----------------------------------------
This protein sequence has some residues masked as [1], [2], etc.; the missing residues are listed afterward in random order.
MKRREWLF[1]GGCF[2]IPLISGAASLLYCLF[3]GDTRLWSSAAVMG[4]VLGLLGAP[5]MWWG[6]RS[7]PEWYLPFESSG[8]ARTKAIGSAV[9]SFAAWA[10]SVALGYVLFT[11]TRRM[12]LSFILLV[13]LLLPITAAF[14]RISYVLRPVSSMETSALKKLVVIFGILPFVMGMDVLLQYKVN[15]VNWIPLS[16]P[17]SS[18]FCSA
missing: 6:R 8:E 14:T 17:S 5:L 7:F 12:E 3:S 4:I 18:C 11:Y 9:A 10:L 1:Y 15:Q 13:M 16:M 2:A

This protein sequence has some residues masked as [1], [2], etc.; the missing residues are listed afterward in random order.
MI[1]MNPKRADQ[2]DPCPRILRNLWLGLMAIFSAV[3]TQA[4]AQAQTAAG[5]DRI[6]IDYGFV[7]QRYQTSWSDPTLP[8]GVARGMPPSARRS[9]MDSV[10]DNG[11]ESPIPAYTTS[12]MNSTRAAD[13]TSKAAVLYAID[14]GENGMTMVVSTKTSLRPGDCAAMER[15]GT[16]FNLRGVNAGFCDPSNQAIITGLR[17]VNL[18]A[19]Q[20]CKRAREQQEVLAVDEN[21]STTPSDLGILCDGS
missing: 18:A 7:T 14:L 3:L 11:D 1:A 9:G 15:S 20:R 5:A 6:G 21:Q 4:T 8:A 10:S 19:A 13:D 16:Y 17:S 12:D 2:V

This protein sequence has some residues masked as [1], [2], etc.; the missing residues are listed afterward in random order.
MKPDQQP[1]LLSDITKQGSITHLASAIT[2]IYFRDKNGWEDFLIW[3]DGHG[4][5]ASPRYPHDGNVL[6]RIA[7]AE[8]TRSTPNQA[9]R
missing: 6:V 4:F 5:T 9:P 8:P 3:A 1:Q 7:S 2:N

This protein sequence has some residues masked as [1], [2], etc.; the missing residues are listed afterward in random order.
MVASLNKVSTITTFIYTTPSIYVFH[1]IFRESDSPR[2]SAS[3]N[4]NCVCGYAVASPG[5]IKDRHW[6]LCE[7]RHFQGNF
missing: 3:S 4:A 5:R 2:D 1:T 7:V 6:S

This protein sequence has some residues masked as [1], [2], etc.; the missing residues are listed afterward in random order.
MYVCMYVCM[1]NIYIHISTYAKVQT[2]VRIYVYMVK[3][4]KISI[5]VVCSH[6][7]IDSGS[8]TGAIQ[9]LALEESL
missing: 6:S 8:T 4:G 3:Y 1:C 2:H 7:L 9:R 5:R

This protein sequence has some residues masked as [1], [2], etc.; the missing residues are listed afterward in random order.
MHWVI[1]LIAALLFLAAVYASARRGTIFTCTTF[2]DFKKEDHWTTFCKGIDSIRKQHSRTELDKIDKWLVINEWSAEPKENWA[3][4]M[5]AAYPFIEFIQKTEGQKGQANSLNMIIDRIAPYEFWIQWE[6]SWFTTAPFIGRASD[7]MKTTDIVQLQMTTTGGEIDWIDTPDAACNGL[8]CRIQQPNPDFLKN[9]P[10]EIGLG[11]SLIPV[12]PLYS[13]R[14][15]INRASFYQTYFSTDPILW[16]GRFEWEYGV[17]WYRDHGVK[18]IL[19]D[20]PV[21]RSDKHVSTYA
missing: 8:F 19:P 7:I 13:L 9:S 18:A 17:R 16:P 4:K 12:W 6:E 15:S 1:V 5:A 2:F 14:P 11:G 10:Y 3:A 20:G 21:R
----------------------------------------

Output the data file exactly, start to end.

This protein sequence has some residues masked as [1], [2], etc.; the missing residues are listed afterward in random order.
MKRREWLF[1]GGCF[2]IPLISGAASLLYCLF[3]GDTRLWSSAAVMG[4]VLGLLGAP[5]MWWG[6]RS[7]PEWYLPFESSG[8]ARTKAIGSAV[9]SFAAWA[10]SVALGYVLFT[11]TRRM[12]LSFILLV[13]LLLPITAAF[14]RISYVLRPVSSMETSALKKLVVIFGILPFVMGMDVLLQYKVN[15]VNWIPLS[16]P[17]SS[18]FCSA
missing: 6:R 8:E 14:T 17:S 5:L 7:F 12:E 3:S 4:I 18:C 11:Y 9:A 10:L 1:Y 15:Q 13:M 16:M 2:A

This protein sequence has some residues masked as [1], [2], etc.; the missing residues are listed afterward in random order.
MI[1]MNPKRADQ[2]DPCPRILRNLWLGLMAIFSAV[3]TQA[4]AQAQTAAG[5]DRI[6]IDYGFV[7]QRYQTSWSDPTLP[8]GVARGMPPSARRS[9]MDSV[10]DNG[11]ESPIPAYTTS[12]MNSTRAAD[13]TSKAAVLYAID[14]GENGMTMVVSTKTSLRPGDCAAMER[15]GT[16]FNLRGVNAGFCDPSNQAIITGLR[17]VNL[18]A[19]Q[20]CKRAREQQEVLAVDEN[21]STTPSDLGILCDGS
missing: 18:A 7:T 14:L 3:L 11:D 1:A 9:G 15:S 20:R 5:A 6:G 21:Q 4:T 8:A 10:S 19:A 13:D 16:Y 17:S 12:D 2:V

This protein sequence has some residues masked as [1], [2], etc.; the missing residues are listed afterward in random order.
MKPDQQP[1]LLSDITKQGSITHLASAIT[2]IYFRDKNGWEDFLIW[3]DGHG[4][5]ASPRYPHDGNVL[6]RIA[7]AE[8]TRSTPNQA[9]R
missing: 6:V 4:F 5:T 9:P 8:P 3:A 1:Q 7:S 2:N

This protein sequence has some residues masked as [1], [2], etc.; the missing residues are listed afterward in random order.
MVASLNKVSTITTFIYTTPSIYVFH[1]IFRESDSPR[2]SAS[3]N[4]NCVCGYAVASPG[5]IKDRHW[6]LCE[7]RHFQGNF
missing: 3:S 4:A 5:R 2:D 1:T 7:V 6:S

This protein sequence has some residues masked as [1], [2], etc.; the missing residues are listed afterward in random order.
MYVCMYVCM[1]NIYIHISTYAKVQT[2]VRIYVYMVK[3][4]KISI[5]VVCSH[6][7]IDSGS[8]TGAIQ[9]LALEESL
missing: 6:S 8:T 4:G 3:Y 1:C 2:H 7:L 9:R 5:R

This protein sequence has some residues masked as [1], [2], etc.; the missing residues are listed afterward in random order.
MHWVI[1]LIAALLFLAAVYASARRGTIFTCTTF[2]DFKKEDHWTTFCKGIDSIRKQHSRTELDKIDKWLVINEWSAEPKENWA[3][4]M[5]AAYPFIEFIQKTEGQKGQANSLNMIIDRIAPYEFWIQWE[6]SWFTTAPFIGRASD[7]MKTTDIVQLQMTTTGGEIDWIDTPDAACNGL[8]CRIQQPNPDFLKN[9]P[10]EIGLG[11]SLIPV[12]PLYS[13]R[14][15]INRASFYQTYFSTDPILW[16]GRFEWEYGV[17]WYRDHGVK[18]IL[19]D[20]PV[21]RSDKHVSTYA
missing: 8:F 19:P 7:I 13:L 9:S 18:A 17:R 16:P 4:K 12:W 6:E 15:S 1:V 5:A 2:F 14:P 11:G 10:Y 3:A 20:G 21:R